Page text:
Kitting Out Your First Home

Where, what and when to buy...

Buying a first home until recently came with some quite sizeable savings compared to the purchase of subsequent homes, zero stamp duty on homes of less than £250k for one and there are still some savings for first time buyers to make against the purchase of new builds.

However, there are many things the first time buyer has to purchase that the second time buyer does not. These include things like beds, dining tables and sofas etc. So with all this extra expense, what about the chore of decorating your first home? Obviously, people are going to need a bed and mattress and some basic furniture more than freshly painted skirting boards but there is a huge advantage to being able to paint and decorate an empty house rather than one that’s full of cherished items and brand spanking new furniture. This article assumes that first time buyers have a limited budget and need to prioritise purchases, so the Duke and Duchess of Cambridge should probably look elsewhere.

Pull together, not apart...


The first thing to do is create a list of items that are an absolute necessity. Things like bed, mattress, curtains, plates and cutlery etc. Make sure you do this together with your partner if you are buying a new home with someone else. This is a good idea because often one person takes the lead with the boring aspects of home purchases, things like weather proofing and securing the property.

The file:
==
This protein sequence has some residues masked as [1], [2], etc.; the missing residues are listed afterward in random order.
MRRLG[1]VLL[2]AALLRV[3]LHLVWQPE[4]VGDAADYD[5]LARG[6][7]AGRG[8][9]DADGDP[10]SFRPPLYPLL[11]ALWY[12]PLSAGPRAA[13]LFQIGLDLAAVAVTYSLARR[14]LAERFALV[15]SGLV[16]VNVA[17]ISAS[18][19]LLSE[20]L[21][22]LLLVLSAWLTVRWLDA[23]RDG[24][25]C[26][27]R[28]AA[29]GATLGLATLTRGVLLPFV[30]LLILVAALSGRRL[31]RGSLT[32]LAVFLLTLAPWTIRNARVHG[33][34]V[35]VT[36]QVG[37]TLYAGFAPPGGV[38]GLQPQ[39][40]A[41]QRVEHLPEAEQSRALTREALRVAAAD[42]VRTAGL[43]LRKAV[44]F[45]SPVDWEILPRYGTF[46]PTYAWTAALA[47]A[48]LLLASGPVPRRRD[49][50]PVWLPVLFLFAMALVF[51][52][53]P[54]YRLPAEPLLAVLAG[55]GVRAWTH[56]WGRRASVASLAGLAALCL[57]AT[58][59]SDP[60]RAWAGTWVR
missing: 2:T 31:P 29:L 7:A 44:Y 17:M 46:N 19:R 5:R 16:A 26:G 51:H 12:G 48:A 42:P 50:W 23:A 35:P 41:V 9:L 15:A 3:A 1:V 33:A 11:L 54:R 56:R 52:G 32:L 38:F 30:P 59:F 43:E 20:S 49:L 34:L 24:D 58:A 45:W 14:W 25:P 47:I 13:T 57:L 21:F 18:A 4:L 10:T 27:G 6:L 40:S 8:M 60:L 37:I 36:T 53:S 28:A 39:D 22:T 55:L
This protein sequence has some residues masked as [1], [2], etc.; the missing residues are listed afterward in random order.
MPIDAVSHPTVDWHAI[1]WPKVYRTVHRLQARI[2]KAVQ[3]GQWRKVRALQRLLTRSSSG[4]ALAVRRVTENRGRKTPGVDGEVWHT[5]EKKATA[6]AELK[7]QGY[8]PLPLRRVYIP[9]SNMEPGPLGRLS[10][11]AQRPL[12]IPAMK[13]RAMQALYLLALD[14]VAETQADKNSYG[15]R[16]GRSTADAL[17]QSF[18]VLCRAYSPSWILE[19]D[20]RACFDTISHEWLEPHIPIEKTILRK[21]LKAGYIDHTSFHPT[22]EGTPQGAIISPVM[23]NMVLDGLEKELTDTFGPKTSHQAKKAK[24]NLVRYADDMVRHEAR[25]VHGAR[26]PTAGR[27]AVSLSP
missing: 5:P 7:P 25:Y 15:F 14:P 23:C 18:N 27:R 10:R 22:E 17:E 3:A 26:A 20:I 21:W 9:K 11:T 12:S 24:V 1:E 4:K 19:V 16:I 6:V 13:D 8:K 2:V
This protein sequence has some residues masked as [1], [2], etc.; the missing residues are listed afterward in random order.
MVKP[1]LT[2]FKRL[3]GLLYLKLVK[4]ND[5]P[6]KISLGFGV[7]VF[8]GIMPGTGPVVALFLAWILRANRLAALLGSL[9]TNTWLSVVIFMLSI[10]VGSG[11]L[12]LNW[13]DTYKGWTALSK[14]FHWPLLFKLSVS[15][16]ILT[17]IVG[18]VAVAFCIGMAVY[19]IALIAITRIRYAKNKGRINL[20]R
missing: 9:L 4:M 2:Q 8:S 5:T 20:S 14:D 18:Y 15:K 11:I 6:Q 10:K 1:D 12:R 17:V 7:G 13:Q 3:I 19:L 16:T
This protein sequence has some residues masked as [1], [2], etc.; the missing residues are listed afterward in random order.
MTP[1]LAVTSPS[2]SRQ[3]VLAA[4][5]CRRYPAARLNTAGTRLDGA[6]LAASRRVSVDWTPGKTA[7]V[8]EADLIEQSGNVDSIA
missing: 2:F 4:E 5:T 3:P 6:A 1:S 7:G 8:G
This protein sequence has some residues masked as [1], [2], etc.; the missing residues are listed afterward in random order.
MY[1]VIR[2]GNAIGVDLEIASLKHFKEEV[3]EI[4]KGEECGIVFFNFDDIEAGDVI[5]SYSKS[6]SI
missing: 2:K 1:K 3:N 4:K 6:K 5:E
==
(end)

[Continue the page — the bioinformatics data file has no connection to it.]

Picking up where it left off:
Unless both of you share this critical information the budget could be blown on a kettle instead of a mortice lock. On the ‘necessity list’, note down what can be borrowed until the January sales or found in the course of time over eBay and what are you insistent must be bought 'asap' and new? If your budget is really tight it’s worth borrowing items so you can save up and wait to pounce when big ticket items drop in the sales or pop up on the internet at rock bottom prices. Above all, don't rush to purchase things just for the short term buzz of your moving in party looking its best.


Once you’ve ascertained your available budget for furniture and soft furnishings  you’ll have a good idea of how much is available for decorations. As mentioned above, it’s a huge bonus to be able to decorate an empty property, especially if you have pets and they won't be running around the place. It’s also a bonus to be decorating a place where the furniture has yet to be set up and can be easily covered by sheets. This is particularly true when it comes to working on the ceiling whether it’s plastering or painting it. With regard to the budget you will need to prioritise each room by its expected usage, after all there’s no point fretting over the net curtains and ghastly pink paint of the spare room if it’s only going to be used for storage for the next six months.

'Why' before you buy


Spending time online looking at different styles of interior design is a wise way of seeing what will work in your own home. So many of the fashionable looks and styles seen on home decor shows on TV can be bought at a fraction of the price by shopping around.

Shopping around without the credit card is a good way to avoid costly impulse purchases that will derail the project in one swoop. Shopping around with a conservative friend is another way. Someone who can be trusted to ask why you are buying something and if you really need a shiny new 'instant boil' kettle when you don't have any boring old pillows!

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